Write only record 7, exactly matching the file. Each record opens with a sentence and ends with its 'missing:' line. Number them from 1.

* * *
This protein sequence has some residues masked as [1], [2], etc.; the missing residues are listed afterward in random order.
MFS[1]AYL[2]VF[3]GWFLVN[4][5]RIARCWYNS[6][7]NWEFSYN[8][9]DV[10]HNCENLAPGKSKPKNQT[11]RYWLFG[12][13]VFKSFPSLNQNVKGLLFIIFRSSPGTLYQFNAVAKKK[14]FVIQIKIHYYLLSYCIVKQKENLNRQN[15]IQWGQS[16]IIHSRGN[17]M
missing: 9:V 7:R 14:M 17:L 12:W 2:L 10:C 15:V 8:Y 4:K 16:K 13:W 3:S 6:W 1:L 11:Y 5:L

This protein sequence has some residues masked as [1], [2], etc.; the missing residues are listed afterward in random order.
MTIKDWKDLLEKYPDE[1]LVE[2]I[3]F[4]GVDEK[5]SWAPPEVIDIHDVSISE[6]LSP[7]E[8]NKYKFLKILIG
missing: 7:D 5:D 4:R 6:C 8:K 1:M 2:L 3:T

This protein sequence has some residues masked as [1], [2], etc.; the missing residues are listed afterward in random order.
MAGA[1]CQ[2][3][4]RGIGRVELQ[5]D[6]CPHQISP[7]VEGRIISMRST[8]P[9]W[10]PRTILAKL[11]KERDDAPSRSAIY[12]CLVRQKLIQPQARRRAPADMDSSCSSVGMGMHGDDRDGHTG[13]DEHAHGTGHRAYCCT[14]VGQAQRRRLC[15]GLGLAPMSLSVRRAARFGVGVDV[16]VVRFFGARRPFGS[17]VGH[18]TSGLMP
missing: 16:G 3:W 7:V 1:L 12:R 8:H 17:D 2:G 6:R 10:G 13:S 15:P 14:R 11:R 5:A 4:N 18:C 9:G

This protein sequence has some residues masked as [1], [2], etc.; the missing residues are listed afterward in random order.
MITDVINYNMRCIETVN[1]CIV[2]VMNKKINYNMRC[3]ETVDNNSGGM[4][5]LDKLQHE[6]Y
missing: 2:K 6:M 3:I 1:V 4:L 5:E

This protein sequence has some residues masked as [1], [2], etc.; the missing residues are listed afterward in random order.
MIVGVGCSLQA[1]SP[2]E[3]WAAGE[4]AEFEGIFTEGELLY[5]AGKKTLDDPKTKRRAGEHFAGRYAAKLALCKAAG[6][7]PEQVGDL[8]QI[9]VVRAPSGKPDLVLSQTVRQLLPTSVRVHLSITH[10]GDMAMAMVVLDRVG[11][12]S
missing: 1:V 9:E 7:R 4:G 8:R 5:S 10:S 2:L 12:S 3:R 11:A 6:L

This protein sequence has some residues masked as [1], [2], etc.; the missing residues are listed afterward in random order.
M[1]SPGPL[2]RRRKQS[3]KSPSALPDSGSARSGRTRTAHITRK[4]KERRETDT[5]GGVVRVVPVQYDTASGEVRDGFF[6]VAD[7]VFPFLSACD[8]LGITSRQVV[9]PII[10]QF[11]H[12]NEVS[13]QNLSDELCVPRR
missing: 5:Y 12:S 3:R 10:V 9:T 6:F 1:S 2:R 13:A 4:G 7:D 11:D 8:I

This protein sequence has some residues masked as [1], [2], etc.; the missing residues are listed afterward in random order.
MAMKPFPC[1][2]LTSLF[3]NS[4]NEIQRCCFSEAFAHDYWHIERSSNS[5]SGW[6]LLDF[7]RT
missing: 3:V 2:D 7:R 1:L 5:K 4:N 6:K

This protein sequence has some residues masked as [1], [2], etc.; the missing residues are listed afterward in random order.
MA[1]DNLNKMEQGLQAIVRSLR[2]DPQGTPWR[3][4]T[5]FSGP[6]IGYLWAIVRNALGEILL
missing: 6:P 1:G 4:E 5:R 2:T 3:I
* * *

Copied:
This protein sequence has some residues masked as [1], [2], etc.; the missing residues are listed afterward in random order.
MAMKPFPC[1][2]LTSLF[3]NS[4]NEIQRCCFSEAFAHDYWHIERSSNS[5]SGW[6]LLDF[7]RT
missing: 3:V 2:D 7:R 1:L 5:K 4:N 6:K